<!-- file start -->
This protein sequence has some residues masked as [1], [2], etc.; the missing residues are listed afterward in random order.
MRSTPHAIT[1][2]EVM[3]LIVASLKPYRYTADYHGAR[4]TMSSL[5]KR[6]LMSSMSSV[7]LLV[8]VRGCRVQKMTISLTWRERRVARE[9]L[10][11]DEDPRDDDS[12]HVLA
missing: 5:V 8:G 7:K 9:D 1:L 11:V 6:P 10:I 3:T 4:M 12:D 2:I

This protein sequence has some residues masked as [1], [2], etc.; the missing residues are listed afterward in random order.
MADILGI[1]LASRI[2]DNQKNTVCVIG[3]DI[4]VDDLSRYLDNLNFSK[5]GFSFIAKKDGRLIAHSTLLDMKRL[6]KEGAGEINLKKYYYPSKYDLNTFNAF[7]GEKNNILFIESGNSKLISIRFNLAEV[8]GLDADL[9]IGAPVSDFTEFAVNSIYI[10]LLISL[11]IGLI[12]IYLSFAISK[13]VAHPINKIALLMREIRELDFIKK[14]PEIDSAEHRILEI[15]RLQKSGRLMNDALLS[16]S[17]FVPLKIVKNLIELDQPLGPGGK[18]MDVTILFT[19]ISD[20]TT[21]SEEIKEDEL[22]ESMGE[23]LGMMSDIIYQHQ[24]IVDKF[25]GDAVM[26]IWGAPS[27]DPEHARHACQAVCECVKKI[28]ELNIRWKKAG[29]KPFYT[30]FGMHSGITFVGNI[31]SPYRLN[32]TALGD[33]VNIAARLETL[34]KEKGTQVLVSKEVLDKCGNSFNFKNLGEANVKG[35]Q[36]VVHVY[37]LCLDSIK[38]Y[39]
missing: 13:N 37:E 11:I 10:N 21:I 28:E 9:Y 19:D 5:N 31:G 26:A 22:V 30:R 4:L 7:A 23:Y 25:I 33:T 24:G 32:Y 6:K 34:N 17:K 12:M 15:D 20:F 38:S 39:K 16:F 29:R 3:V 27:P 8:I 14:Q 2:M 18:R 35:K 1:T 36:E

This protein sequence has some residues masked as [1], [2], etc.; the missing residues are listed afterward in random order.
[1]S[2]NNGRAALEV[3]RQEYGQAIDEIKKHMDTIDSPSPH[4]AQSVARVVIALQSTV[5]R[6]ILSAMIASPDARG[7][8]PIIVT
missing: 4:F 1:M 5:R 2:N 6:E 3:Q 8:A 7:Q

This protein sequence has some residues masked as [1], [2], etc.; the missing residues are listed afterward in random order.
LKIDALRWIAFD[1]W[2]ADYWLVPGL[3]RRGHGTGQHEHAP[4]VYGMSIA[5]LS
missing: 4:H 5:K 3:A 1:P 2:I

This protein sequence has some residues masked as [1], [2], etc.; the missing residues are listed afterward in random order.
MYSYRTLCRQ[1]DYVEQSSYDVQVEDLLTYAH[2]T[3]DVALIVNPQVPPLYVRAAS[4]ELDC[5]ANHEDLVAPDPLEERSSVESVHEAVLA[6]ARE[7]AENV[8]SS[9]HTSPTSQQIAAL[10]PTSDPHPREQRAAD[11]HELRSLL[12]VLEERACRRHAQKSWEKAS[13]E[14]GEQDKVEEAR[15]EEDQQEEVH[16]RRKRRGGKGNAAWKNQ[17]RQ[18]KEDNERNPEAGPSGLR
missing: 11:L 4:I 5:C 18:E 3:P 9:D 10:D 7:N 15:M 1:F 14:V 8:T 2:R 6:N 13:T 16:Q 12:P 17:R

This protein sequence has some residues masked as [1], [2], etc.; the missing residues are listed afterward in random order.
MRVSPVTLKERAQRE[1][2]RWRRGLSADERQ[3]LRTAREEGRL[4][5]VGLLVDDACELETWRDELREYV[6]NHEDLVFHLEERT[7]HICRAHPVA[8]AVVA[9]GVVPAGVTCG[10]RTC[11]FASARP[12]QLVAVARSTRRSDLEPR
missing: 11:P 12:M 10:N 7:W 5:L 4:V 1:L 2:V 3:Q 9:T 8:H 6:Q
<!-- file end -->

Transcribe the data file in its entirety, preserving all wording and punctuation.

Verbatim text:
This protein sequence has some residues masked as [1], [2], etc.; the missing residues are listed afterward in random order.
MRSTPHAIT[1][2]EVM[3]LIVASLKPYRYTADYHGAR[4]TMSSL[5]KR[6]LMSSMSSV[7]LLV[8]VRGCRVQKMTISLTWRERRVARE[9]L[10][11]DEDPRDDDS[12]HVLA
missing: 5:V 8:G 7:K 9:D 1:L 11:V 6:P 10:I 3:T 4:M 12:D 2:I

This protein sequence has some residues masked as [1], [2], etc.; the missing residues are listed afterward in random order.
MADILGI[1]LASRI[2]DNQKNTVCVIG[3]DI[4]VDDLSRYLDNLNFSK[5]GFSFIAKKDGRLIAHSTLLDMKRL[6]KEGAGEINLKKYYYPSKYDLNTFNAF[7]GEKNNILFIESGNSKLISIRFNLAEV[8]GLDADL[9]IGAPVSDFTEFAVNSIYI[10]LLISL[11]IGLI[12]IYLSFAISK[13]VAHPINKIALLMREIRELDFIKK[14]PEIDSAEHRILEI[15]RLQKSGRLMNDALLS[16]S[17]FVPLKIVKNLIELDQPLGPGGK[18]MDVTILFT[19]ISD[20]TT[21]SEEIKEDEL[22]ESMGE[23]LGMMSDIIYQHQ[24]IVDKF[25]GDAVM[26]IWGAPS[27]DPEHARHACQAVCECVKKI[28]ELNIRWKKAG[29]KPFYT[30]FGMHSGITFVGNI[31]SPYRLN[32]TALGD[33]VNIAARLETL[34]KEKGTQVLVSKEVLDKCGNSFNFKNLGEANVKG[35]Q[36]VVHVY[37]LCLDSIK[38]Y[39]
missing: 13:N 37:E 11:I 10:N 21:I 28:E 9:Y 19:D 5:N 31:G 26:A 22:V 30:R 4:L 7:A 23:Y 25:I 33:T 24:G 32:Y 6:K 34:N 17:K 12:M 15:D 20:F 38:S 39:K 16:F 29:R 3:V 27:P 8:I 14:Q 2:M 18:R 35:K 1:T 36:E

This protein sequence has some residues masked as [1], [2], etc.; the missing residues are listed afterward in random order.
[1]S[2]NNGRAALEV[3]RQEYGQAIDEIKKHMDTIDSPSPH[4]AQSVARVVIALQSTV[5]R[6]ILSAMIASPDARG[7][8]PIIVT
missing: 4:F 1:M 5:R 2:N 6:E 3:Q 8:A 7:Q

This protein sequence has some residues masked as [1], [2], etc.; the missing residues are listed afterward in random order.
LKIDALRWIAFD[1]W[2]ADYWLVPGL[3]RRGHGTGQHEHAP[4]VYGMSIA[5]LS
missing: 4:H 5:K 3:A 1:P 2:I

This protein sequence has some residues masked as [1], [2], etc.; the missing residues are listed afterward in random order.
MYSYRTLCRQ[1]DYVEQSSYDVQVEDLLTYAH[2]T[3]DVALIVNPQVPPLYVRAAS[4]ELDC[5]ANHEDLVAPDPLEERSSVESVHEAVLA[6]ARE[7]AENV[8]SS[9]HTSPTSQQIAAL[10]PTSDPHPREQRAAD[11]HELRSLL[12]VLEERACRRHAQKSWEKAS[13]E[14]GEQDKVEEAR[15]EEDQQEEVH[16]RRKRRGGKGNAAWKNQ[17]RQ[18]KEDNERNPEAGPSGLR
missing: 11:L 4:I 5:C 18:E 3:P 9:D 10:D 7:N 15:M 1:F 14:V 8:T 2:R 6:N 13:T 16:Q 12:P 17:R

This protein sequence has some residues masked as [1], [2], etc.; the missing residues are listed afterward in random order.
MRVSPVTLKERAQRE[1][2]RWRRGLSADERQ[3]LRTAREEGRL[4][5]VGLLVDDACELETWRDELREYV[6]NHEDLVFHLEERT[7]HICRAHPVA[8]AVVA[9]GVVPAGVTCG[10]RTC[11]FASARP[12]QLVAVARSTRRSDLEPR
missing: 11:P 12:M 10:N 7:W 5:L 4:V 1:L 2:V 3:Q 9:T 8:H 6:Q